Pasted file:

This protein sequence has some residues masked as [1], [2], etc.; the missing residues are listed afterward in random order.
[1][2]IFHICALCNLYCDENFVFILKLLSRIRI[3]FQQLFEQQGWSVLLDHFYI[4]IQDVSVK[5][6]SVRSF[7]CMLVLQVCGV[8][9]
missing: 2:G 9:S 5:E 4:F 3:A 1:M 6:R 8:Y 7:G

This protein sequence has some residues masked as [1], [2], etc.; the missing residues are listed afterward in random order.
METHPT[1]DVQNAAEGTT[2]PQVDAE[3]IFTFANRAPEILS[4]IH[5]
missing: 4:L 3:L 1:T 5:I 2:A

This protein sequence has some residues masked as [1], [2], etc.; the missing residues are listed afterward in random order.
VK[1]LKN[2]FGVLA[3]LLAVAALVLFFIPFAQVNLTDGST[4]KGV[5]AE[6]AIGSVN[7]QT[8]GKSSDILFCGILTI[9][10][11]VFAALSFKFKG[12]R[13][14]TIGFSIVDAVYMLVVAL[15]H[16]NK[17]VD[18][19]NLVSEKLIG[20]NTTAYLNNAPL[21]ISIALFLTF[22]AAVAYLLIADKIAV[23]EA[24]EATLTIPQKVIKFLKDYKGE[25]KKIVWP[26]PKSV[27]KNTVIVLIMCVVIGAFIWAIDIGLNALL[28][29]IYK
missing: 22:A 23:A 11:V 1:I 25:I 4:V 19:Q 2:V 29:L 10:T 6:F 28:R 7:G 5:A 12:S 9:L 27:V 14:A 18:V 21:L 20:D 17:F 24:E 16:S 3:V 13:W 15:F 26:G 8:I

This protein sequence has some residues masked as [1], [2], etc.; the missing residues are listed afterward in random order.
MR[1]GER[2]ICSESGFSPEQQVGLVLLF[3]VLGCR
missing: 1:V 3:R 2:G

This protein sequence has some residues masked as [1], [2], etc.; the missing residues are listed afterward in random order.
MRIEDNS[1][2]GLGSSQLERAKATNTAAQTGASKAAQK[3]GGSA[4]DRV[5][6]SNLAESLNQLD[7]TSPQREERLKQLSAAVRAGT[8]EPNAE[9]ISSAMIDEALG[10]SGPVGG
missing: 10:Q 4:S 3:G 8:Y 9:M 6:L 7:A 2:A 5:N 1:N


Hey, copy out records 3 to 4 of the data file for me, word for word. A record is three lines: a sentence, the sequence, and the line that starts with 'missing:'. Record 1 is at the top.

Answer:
This protein sequence has some residues masked as [1], [2], etc.; the missing residues are listed afterward in random order.
VK[1]LKN[2]FGVLA[3]LLAVAALVLFFIPFAQVNLTDGST[4]KGV[5]AE[6]AIGSVN[7]QT[8]GKSSDILFCGILTI[9][10][11]VFAALSFKFKG[12]R[13][14]TIGFSIVDAVYMLVVAL[15]H[16]NK[17]VD[18][19]NLVSEKLIG[20]NTTAYLNNAPL[21]ISIALFLTF[22]AAVAYLLIADKIAV[23]EA[24]EATLTIPQKVIKFLKDYKGE[25]KKIVWP[26]PKSV[27]KNTVIVLIMCVVIGAFIWAIDIGLNALL[28][29]IYK
missing: 22:A 23:A 11:V 1:I 25:I 4:V 19:Q 2:V 29:L 10:T 6:F 28:R 7:G 5:A 12:S 9:L 27:V 14:A 18:V 21:L 20:D 17:F 24:E 16:S 3:V 13:W 15:F 26:G 8:I

This protein sequence has some residues masked as [1], [2], etc.; the missing residues are listed afterward in random order.
MR[1]GER[2]ICSESGFSPEQQVGLVLLF[3]VLGCR
missing: 1:V 3:R 2:G